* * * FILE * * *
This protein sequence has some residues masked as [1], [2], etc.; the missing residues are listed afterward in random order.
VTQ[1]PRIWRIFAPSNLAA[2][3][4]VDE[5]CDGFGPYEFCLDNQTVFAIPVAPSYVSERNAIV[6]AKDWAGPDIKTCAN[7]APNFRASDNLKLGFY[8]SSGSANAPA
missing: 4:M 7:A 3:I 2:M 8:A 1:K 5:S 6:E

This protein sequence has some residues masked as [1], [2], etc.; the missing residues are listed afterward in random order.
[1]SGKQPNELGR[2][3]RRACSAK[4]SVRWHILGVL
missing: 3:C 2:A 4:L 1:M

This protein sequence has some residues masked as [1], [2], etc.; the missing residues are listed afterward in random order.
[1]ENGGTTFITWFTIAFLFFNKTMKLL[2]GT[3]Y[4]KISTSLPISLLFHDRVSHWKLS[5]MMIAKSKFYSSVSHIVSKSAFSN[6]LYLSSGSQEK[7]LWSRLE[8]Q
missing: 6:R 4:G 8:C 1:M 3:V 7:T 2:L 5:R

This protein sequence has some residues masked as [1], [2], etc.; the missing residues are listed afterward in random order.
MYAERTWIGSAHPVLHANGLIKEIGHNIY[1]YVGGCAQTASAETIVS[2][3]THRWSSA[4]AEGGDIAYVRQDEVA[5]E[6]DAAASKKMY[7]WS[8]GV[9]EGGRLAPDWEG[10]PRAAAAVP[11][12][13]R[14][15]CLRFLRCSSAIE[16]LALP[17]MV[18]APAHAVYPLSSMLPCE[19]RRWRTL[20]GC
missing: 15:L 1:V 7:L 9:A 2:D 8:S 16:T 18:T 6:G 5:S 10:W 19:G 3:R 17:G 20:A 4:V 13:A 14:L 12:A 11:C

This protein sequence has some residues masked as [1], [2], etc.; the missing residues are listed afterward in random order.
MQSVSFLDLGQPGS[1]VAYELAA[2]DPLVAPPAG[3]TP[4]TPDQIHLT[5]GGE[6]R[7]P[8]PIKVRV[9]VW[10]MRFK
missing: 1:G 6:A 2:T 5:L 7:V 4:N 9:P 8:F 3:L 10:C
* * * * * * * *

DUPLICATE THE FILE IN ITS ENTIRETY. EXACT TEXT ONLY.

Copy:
This protein sequence has some residues masked as [1], [2], etc.; the missing residues are listed afterward in random order.
VTQ[1]PRIWRIFAPSNLAA[2][3][4]VDE[5]CDGFGPYEFCLDNQTVFAIPVAPSYVSERNAIV[6]AKDWAGPDIKTCAN[7]APNFRASDNLKLGFY[8]SSGSANAPA
missing: 4:M 7:A 3:I 2:M 8:A 1:K 5:S 6:E

This protein sequence has some residues masked as [1], [2], etc.; the missing residues are listed afterward in random order.
[1]SGKQPNELGR[2][3]RRACSAK[4]SVRWHILGVL
missing: 3:C 2:A 4:L 1:M

This protein sequence has some residues masked as [1], [2], etc.; the missing residues are listed afterward in random order.
[1]ENGGTTFITWFTIAFLFFNKTMKLL[2]GT[3]Y[4]KISTSLPISLLFHDRVSHWKLS[5]MMIAKSKFYSSVSHIVSKSAFSN[6]LYLSSGSQEK[7]LWSRLE[8]Q
missing: 6:R 4:G 8:C 1:M 3:V 7:T 2:L 5:R

This protein sequence has some residues masked as [1], [2], etc.; the missing residues are listed afterward in random order.
MYAERTWIGSAHPVLHANGLIKEIGHNIY[1]YVGGCAQTASAETIVS[2][3]THRWSSA[4]AEGGDIAYVRQDEVA[5]E[6]DAAASKKMY[7]WS[8]GV[9]EGGRLAPDWEG[10]PRAAAAVP[11][12][13]R[14][15]CLRFLRCSSAIE[16]LALP[17]MV[18]APAHAVYPLSSMLPCE[19]RRWRTL[20]GC
missing: 15:L 1:V 7:L 9:A 2:D 8:S 16:T 18:T 6:G 5:S 10:W 19:G 3:R 17:G 20:A 4:V 13:A 14:L 12:A 11:C

This protein sequence has some residues masked as [1], [2], etc.; the missing residues are listed afterward in random order.
MQSVSFLDLGQPGS[1]VAYELAA[2]DPLVAPPAG[3]TP[4]TPDQIHLT[5]GGE[6]R[7]P[8]PIKVRV[9]VW[10]MRFK
missing: 1:G 6:A 2:T 5:L 7:V 4:N 9:P 8:F 3:L 10:C